In this embodiment, an insulating film pattern and a metal layer pattern are used as the opening defining members to automatically separate regions where semiconductor epitaxial structures are selectively grown. The need of a fine process is further alleviated.

As shown in FIGS. 8A and 8B, on a semiconductor substrate 11 made of a non-doped semiinsulating GaAs substrate and having the (001) plane, an insulating film 25 made of an AlN film and having a thickness of about 200 angstroms is deposited, for example, by sputtering an Al target in a (N2 +Ar) atmosphere at the substrate temperature of 350 C.

Thereafter, a photoresist layer is coated on the insulating film 25 and patterned to form a resist mask for forming openings. Using this resist mask, wet etching is performed to form openings 25a in the insulating film 25, by using H3 PO4 as an etchant and at a temperature of about 90 C. The surface of the semiconductor substrate 11 is exposed only at the openings 25a. Each opening 25a has two sides in the <1-10> direction and the other two sides in the <110> direction.

As the insulating film 25 of AlN, other insulating material such as SiO2, Si3N4, and SiON may also be used.

As shown in FIGS. 9A and 9B, on the surface of the semiconductor substrate 11 formed with the insulating film 25, an insulating film pattern and a metal film pattern are formed.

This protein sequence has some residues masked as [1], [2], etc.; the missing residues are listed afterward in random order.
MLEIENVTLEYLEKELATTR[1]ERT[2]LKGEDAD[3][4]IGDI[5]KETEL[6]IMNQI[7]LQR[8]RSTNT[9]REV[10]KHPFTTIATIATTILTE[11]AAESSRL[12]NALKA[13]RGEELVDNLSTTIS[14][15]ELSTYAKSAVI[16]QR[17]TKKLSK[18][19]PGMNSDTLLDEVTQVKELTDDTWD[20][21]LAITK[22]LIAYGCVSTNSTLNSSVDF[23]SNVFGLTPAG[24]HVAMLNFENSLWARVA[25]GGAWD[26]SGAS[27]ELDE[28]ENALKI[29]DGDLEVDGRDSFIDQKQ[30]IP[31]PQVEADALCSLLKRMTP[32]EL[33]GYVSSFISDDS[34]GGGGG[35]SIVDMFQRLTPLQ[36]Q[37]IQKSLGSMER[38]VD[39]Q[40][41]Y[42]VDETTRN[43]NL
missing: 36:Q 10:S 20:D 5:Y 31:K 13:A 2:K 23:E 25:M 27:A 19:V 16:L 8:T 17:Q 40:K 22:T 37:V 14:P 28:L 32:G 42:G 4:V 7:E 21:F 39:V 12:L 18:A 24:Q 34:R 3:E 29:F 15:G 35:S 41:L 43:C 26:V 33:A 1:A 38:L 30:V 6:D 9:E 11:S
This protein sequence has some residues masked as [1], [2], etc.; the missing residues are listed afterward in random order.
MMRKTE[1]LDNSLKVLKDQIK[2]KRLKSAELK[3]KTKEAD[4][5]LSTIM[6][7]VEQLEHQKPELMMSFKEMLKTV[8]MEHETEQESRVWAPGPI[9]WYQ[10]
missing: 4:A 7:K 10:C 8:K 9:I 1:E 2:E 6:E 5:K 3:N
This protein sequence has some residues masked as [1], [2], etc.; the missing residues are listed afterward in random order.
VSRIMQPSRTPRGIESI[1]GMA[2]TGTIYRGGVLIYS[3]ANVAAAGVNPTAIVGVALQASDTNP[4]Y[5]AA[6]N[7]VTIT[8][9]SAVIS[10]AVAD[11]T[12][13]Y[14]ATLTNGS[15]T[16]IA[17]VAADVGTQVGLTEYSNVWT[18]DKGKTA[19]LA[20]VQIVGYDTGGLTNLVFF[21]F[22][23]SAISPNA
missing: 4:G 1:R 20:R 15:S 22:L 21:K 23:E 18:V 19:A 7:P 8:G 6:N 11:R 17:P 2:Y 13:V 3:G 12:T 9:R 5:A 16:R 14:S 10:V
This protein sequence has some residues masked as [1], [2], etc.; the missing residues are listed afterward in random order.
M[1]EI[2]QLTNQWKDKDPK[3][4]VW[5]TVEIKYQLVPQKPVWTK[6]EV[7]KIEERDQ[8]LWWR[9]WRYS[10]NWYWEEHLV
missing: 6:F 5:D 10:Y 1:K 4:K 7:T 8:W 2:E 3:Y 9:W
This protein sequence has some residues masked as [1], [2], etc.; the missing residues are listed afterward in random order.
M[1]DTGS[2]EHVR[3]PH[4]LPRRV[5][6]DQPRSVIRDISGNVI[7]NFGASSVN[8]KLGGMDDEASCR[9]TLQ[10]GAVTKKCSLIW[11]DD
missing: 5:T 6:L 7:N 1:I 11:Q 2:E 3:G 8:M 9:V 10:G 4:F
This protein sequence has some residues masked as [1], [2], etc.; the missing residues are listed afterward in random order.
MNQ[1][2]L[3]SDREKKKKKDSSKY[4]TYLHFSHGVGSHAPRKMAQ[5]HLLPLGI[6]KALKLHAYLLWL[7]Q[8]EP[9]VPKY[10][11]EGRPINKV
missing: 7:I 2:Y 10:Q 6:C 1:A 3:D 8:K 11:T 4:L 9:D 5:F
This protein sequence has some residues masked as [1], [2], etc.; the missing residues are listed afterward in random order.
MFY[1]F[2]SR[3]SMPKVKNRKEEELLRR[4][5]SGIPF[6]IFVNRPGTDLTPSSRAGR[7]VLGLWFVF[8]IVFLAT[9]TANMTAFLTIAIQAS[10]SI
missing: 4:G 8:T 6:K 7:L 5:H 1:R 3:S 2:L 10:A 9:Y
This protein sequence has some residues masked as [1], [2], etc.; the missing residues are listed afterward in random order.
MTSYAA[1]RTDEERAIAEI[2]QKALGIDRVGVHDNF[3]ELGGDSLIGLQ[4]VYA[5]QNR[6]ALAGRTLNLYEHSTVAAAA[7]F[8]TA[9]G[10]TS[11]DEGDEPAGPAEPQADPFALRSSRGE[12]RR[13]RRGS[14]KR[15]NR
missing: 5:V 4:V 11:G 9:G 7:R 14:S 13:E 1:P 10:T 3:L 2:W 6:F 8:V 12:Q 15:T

For example, an insulating film made of an SiO2 film and having a thickness of about 1500 angstroms is deposited by a plasma CVD method by introducing a mixed gas of SiH4, N2 O, and N2 at the substrate temperature of about 300 C. This insulating film is made of a material having an etching characteristic different from that of the insulating film 25. A photoresist layer is coated on the insulating film and patterned to form a resist pattern aligned in the <1-10> direction.

Using this resist pattern as an etching mask, the underlie SiO2 film is etched, for example, by RIE using a mixed gas of CHF3 and CF4 and by wet-etching using a mixed solution of HF, NH4 F, and H2 O, to form an insulating film stripe 26 running at the middle of the opening 25a and insulating film stripes 28 running at the intermediate between adjacent openings 25a. Since wet etching is used in addition to RIE, undercuts are formed under the resist pattern.

The insulating film stripe 28 is formed on the insulating film 25 over the whole area of the substrate 11, whereas the insulating film stripe 26 runs alternately on the insulating film 25 and on the surface of the substrate exposed at the openings 25a. Each opening 25a is divided into two regions by the insulating film stripe 26.

A metal film made of a WSi film and having a thickness of about 500 angstroms is deposited by Ar sputtering or the like, without removing the resist pattern. Thereafter, the resist pattern is removed to lift off the unnecessary regions of the metal film.